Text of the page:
Dealing with the skin condition known as psoriasis created numerous hardships for Shawna Coffin since she first noticed the appearance of unexpected rashes and swelling.
“I had it everywhere, from the top of my head to my feet, like everything, and then I lost all my hair,” said Coffin, seated at her kitchen table.
But now, after a year of taking a new medication to treat the incurable disease, the 20-year-old Torbay resident says she feels more optimistic about her life.
According to the Psoriasis Society of Canada, the disease causes red patches to develop on the skin. It often affects the scalp and can lead to hair loss. Oct. 29 is World Psoriasis Day. Coffin last spoke with The Telegram in 2008.
When she was 15 and living with her family in Flatrock, Coffin noticed red rings developing around her eyes. Initially, it was thought she had developed an allergy to metals, leading to some drastic measures that included removing metal from her pants and avoiding its use for meal preparation.
“It just kept getting worse and worse, and then my eyes (were swollen) shut and I couldn’t see at all, and I had excruciating pain in my legs,” she said.
It was eventually determined Coffin had psoriatic arthritis, dermatomyositis and lupus, with the latter accounting for the swelling she experienced. Dermatomyositis is known to cause weakness, severe muscle pain and skin rashes.
The ailments affected her ability to complete simple tasks like squeezing toothpaste out of a container.
In the fall of 2007, she spent more than 30 days in hospital. Treatments were eventually found, but Coffin had to visit a hospital every second day.
Did much better after beginning certain drug
“They were kind of looking for medications that could control the whole thing, so that went on forever ... I had my ups and downs.”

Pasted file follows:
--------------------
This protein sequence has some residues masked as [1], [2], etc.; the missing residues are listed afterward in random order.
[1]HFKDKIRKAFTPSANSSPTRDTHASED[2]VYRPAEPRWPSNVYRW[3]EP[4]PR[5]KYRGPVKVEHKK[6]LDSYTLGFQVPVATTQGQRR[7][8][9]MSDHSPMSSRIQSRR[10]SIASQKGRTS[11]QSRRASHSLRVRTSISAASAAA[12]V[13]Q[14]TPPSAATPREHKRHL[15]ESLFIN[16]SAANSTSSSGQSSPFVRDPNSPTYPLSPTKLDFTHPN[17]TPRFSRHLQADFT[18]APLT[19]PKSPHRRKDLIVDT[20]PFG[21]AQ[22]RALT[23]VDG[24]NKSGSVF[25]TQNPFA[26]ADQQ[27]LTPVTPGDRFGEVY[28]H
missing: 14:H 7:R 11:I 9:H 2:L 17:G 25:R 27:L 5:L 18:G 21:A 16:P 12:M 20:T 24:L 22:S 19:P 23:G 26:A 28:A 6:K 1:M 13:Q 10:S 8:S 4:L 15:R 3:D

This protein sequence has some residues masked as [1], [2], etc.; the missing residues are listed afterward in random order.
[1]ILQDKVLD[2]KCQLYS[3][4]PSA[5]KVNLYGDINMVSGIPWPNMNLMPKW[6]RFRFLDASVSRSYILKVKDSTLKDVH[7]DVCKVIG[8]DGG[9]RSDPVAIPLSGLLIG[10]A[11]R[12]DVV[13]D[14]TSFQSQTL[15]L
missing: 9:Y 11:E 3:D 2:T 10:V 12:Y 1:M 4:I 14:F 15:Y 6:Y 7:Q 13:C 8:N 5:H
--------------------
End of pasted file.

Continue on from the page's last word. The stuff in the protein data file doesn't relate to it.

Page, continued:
In one school year, Coffin was forced to miss 109 days of classes. She wore a wig at times and gained weight after taking a steroid medication. Coffin would request to sit in the back of the room so classmates would not have to look at the rashes linked to her psoriasis.
When she was first admitted to the Janeway Childrens Hospital in St. John’s, Coffin stayed in the cancer ward.
“I’d seen a lot of people that had it a lot worse than me, so I used to just go to school and tough it out.”
Back to school
A year ago, Coffin was getting fitted for a motorized wheelchair because she was having trouble with walking. Around the same time, she began taking a drug called ustekinumab (known commercially as Stelara).
“Since then, I’ve been really, really well,” said Coffin. “I’m actually able to go out and do things.”
Because of her health, Coffin didn’t complete the credits necessary to graduate from high school. If her current medication continues to work, she’s says she’s optimistic about completing the courses necessary to do so.
“I’ve gotten a lot more confidence back than I used to have. I’m not afraid to go out or anything, or people staring at me. That’s all great, but I still have my bad days. ... I kind of have to pace myself on what I do. If I go out for a full day, then I probably have to be in bed the next day. It depends on how much exercise I do.”
Coffin said her family — parents Faron and Roseanna Coffin and brother Thomas Coffin — has been a big help throughout her ordeal. Coffin’s father catches fish for half the year on Fogo Island, her birthplace, so at times her mother Roseanna is tasked with handling most hospital visits.
“They’ve been through everything,” she said, noting her mother too dealt with health problems as a youth. “She kind of understands absolutely everything I go through, which is great.”
People coping with psoriasis should never feel alone, according to Coffin.
“I kind of felt like I was the only young person, and like everyone else didn’t understand what I was going through, but there are people out there.”
She said it’s best to avoid feeling self-conscious and to remember there are others in the world dealing with more serious conditions.
“I try my best not to complain and be positive.”